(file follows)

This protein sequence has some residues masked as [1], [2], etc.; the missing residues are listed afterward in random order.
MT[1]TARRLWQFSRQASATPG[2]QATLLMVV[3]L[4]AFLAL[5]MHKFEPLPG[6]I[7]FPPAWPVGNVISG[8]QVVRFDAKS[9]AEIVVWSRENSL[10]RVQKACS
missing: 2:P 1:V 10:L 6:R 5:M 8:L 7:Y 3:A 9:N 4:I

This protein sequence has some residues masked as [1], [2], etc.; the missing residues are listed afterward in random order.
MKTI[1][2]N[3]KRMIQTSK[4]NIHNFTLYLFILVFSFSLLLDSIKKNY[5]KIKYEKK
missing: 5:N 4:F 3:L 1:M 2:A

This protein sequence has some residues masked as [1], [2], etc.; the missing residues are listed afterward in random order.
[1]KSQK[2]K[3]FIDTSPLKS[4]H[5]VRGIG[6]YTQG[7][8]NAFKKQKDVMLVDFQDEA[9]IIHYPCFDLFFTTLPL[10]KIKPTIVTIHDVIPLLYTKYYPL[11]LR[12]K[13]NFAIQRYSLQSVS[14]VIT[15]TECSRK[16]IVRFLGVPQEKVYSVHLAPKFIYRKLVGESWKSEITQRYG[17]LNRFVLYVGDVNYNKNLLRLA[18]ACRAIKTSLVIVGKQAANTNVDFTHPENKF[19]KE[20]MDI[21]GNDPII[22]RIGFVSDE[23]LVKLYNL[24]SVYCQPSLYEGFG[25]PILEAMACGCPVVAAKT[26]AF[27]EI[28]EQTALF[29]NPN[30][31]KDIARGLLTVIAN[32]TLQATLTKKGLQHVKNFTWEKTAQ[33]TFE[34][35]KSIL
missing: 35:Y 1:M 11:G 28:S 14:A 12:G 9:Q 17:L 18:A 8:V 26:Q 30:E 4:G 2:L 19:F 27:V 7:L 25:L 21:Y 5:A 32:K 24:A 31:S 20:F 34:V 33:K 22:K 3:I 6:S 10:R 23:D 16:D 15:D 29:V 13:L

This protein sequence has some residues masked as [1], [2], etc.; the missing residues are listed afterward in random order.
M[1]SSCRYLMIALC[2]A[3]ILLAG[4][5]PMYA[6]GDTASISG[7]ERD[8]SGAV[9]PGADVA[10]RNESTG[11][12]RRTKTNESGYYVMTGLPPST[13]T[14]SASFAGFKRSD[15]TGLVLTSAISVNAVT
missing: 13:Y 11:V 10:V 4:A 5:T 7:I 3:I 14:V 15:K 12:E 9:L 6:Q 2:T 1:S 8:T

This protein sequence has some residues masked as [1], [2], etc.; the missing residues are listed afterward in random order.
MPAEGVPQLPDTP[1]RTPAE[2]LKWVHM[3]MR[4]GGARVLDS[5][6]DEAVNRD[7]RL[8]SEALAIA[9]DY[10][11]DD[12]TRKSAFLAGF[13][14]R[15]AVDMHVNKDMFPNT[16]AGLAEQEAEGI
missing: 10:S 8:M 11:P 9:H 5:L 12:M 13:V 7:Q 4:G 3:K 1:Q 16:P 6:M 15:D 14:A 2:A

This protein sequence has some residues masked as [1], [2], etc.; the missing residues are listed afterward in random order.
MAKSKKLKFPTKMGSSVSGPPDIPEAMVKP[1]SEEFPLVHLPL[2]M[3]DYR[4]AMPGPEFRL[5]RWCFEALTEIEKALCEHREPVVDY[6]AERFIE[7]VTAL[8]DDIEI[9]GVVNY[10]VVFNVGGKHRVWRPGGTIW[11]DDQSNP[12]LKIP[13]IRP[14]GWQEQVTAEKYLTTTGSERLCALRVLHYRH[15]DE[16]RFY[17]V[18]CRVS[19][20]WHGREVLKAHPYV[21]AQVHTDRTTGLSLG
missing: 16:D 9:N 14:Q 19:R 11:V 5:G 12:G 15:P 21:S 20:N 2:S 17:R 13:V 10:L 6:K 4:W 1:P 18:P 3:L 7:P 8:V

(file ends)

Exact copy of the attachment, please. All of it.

This protein sequence has some residues masked as [1], [2], etc.; the missing residues are listed afterward in random order.
MT[1]TARRLWQFSRQASATPG[2]QATLLMVV[3]L[4]AFLAL[5]MHKFEPLPG[6]I[7]FPPAWPVGNVISG[8]QVVRFDAKS[9]AEIVVWSRENSL[10]RVQKACS
missing: 2:P 1:V 10:L 6:R 5:M 8:L 7:Y 3:A 9:N 4:I

This protein sequence has some residues masked as [1], [2], etc.; the missing residues are listed afterward in random order.
MKTI[1][2]N[3]KRMIQTSK[4]NIHNFTLYLFILVFSFSLLLDSIKKNY[5]KIKYEKK
missing: 5:N 4:F 3:L 1:M 2:A

This protein sequence has some residues masked as [1], [2], etc.; the missing residues are listed afterward in random order.
[1]KSQK[2]K[3]FIDTSPLKS[4]H[5]VRGIG[6]YTQG[7][8]NAFKKQKDVMLVDFQDEA[9]IIHYPCFDLFFTTLPL[10]KIKPTIVTIHDVIPLLYTKYYPL[11]LR[12]K[13]NFAIQRYSLQSVS[14]VIT[15]TECSRK[16]IVRFLGVPQEKVYSVHLAPKFIYRKLVGESWKSEITQRYG[17]LNRFVLYVGDVNYNKNLLRLA[18]ACRAIKTSLVIVGKQAANTNVDFTHPENKF[19]KE[20]MDI[21]GNDPII[22]RIGFVSDE[23]LVKLYNL[24]SVYCQPSLYEGFG[25]PILEAMACGCPVVAAKT[26]AF[27]EI[28]EQTALF[29]NPN[30][31]KDIARGLLTVIAN[32]TLQATLTKKGLQHVKNFTWEKTAQ[33]TFE[34][35]KSIL
missing: 35:Y 1:M 11:G 28:S 14:A 12:G 9:Q 17:L 18:A 8:V 26:Q 30:E 4:G 2:L 19:F 27:V 7:L 25:L 21:Y 5:A 32:K 24:A 31:S 20:F 34:V 33:K 22:K 3:I 6:S 10:R 23:D 16:D 15:D 29:V 13:L

This protein sequence has some residues masked as [1], [2], etc.; the missing residues are listed afterward in random order.
M[1]SSCRYLMIALC[2]A[3]ILLAG[4][5]PMYA[6]GDTASISG[7]ERD[8]SGAV[9]PGADVA[10]RNESTG[11][12]RRTKTNESGYYVMTGLPPST[13]T[14]SASFAGFKRSD[15]TGLVLTSAISVNAVT
missing: 13:Y 11:V 10:V 4:A 5:T 7:I 3:I 14:V 15:K 12:E 9:L 6:Q 2:T 1:S 8:T

This protein sequence has some residues masked as [1], [2], etc.; the missing residues are listed afterward in random order.
MPAEGVPQLPDTP[1]RTPAE[2]LKWVHM[3]MR[4]GGARVLDS[5][6]DEAVNRD[7]RL[8]SEALAIA[9]DY[10][11]DD[12]TRKSAFLAGF[13][14]R[15]AVDMHVNKDMFPNT[16]AGLAEQEAEGI
missing: 10:S 8:M 11:P 9:H 5:L 12:M 13:V 7:Q 4:G 3:K 1:Q 16:P 6:M 15:D 14:A 2:A

This protein sequence has some residues masked as [1], [2], etc.; the missing residues are listed afterward in random order.
MAKSKKLKFPTKMGSSVSGPPDIPEAMVKP[1]SEEFPLVHLPL[2]M[3]DYR[4]AMPGPEFRL[5]RWCFEALTEIEKALCEHREPVVDY[6]AERFIE[7]VTAL[8]DDIEI[9]GVVNY[10]VVFNVGGKHRVWRPGGTIW[11]DDQSNP[12]LKIP[13]IRP[14]GWQEQVTAEKYLTTTGSERLCALRVLHYRH[15]DE[16]RFY[17]V[18]CRVS[19][20]WHGREVLKAHPYV[21]AQVHTDRTTGLSLG
missing: 16:D 9:N 14:Q 19:R 11:V 5:G 12:G 15:P 21:S 20:N 2:S 17:R 13:V 10:L 6:K 4:W 1:P 18:P 3:L 7:P 8:V